Amidst the chaos of World War II, three prepubescent mutants become aware of their special gifts. In a German concentration camp, Erik Lensherr discovers he has the power of magnetism. In Westchester County New York, the telepathic Charles Xavier meets the shape shifting Raven. Flash forward to the early 1960’s, and the atomic age has made the reality of nuclear war a constant threat. Xavier has dedicated his abilities to the study of genetic mutation, as well as trying to find a bridge between mankind and mutants. Raven is now his foster sister. Erik trots the globe on a vengeful quest. The seemingly divergent paths of both parties lead directly to Sebastian Shaw and his associates, who represent a considerable threat to world security. With the help of a mysterious CIA agent, Lensherr and Xavier join forces to stop Shaw and find other mutants to join there cause. Thus begins a new age in the history of mankind.
X-Men: First Class is a prequel to the X-Men films. Though it doesn’t contradict the continuity of the previous outings, it manages to carve out its own distinct niche. Bryan Singer, who directed the first two films in the franchise, has stayed on as producer and allowed Matthew Vaughn to take the reigns. Vaughn and his fellow screenwriters have concocted a superhero extravaganza that is both a parody and a celebration of the apparent silliness at the heart of all such properties. It finds an amicable balance between seriousness and camp, respecting its source material while maintaining a keen self awareness.
|Magneto (Micheal Fessbender) works his mutant magic.|
Previous X-Men films never effectively portrayed the issues and circumstances that gave rise to superhero team. The writers of X-Men: First Class make prejudice a constant factor in every aspect of the film, even showing the ways it affects the characters themselves. These effects don’t manifest in simple action and super powered showdowns. X-Men: First Class offers us characters with inner conflicts that are unsure of their place in the world. Their movement is still in its infancy.
Bryan Singer was always chiefly interested in the human drama of the X-Men universe. The action was an afterthought, begrudgingly shoehorned into the third act. This made the first two X-Men films exceedingly dull. Vaughn seems to have taken Singers vision and executed it in an infinitely more effective manner. He too saves much of the action for the final set piece, but he does not do so out of obligation or disinterest. The preceding sequences are small in scope, but show ample imagination in how the characters use their powers. The audience does not get a full demonstration of what the mutants can do until the finale. By then, the viewer has a full understanding of just how these guys are able to do what they do.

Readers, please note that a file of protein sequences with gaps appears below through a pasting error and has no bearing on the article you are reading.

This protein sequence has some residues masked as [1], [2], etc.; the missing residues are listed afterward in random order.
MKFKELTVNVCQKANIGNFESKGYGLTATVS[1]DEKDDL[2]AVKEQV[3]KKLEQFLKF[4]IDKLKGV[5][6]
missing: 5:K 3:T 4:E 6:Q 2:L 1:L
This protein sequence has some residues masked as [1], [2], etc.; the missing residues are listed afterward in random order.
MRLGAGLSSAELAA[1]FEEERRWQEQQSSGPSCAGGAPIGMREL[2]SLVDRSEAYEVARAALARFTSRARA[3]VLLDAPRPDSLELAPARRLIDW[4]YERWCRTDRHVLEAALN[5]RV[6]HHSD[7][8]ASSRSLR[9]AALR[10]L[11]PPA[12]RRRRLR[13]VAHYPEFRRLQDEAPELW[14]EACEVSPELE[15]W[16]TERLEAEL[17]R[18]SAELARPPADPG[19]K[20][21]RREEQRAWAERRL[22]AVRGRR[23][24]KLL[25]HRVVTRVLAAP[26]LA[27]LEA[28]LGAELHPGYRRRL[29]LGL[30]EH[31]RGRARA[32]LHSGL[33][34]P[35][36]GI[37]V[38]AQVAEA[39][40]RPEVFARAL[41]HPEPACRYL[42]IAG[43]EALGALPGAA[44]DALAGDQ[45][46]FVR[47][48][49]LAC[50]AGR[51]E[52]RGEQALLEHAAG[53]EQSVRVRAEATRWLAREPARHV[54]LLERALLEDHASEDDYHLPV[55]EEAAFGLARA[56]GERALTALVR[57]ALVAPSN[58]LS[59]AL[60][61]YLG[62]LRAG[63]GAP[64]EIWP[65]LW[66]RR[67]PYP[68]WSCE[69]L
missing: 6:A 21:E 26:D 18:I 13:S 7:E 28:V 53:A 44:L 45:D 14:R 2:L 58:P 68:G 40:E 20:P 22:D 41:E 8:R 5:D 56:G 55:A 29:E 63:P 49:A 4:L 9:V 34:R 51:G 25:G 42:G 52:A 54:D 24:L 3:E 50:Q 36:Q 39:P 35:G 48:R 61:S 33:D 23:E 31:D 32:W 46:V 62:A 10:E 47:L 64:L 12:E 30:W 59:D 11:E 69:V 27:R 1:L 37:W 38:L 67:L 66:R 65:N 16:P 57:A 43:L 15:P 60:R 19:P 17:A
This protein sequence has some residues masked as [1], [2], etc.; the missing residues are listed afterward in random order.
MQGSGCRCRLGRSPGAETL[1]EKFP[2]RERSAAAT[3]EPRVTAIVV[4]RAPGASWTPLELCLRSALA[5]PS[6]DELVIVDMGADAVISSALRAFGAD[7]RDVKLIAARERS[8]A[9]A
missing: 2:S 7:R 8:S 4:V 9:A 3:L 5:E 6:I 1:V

|The mighty mutants.|
In another improvement over the Singer films, the characters in X-Men: First Class have very real bonds with one another. Much of this is due to the cast, who infuse their characters with wit and personality. James McAvoy and Michael Fessbender take center stage as Charles Xavier and Erik Lensherr/Magneto. There friendship forms the emotional core of the film. Raven/Mystique, played by Jennifer Lawrence, is not just left on the periphery. The same can be said for Nicholas Hoult as Dr. Henry "Hank" McCoy / Beast and just about every other character. No one feels like excess baggage. Kevin Bacon revels in his turn as Sebastian Shaw, chewing scenery in a decidedly understated manner.
X-Men: First Class has finally presented a suitable formula for superhero films that focus on teams rather than individual heroes. While Wolverine was clearly the main character of franchise previously, X-Men: First Class divvies up the spotlight a bit more. It allows all of it’s mutants to take part in the drama as well as the action. By achieving that balance, it emerges as the first truly enjoyable and engrossing film of this seminal superhero franchise. Matthew Vaughn and his associates have rebooted the X-Men at full power. Hopefully that energy can be sustained for a few sequels.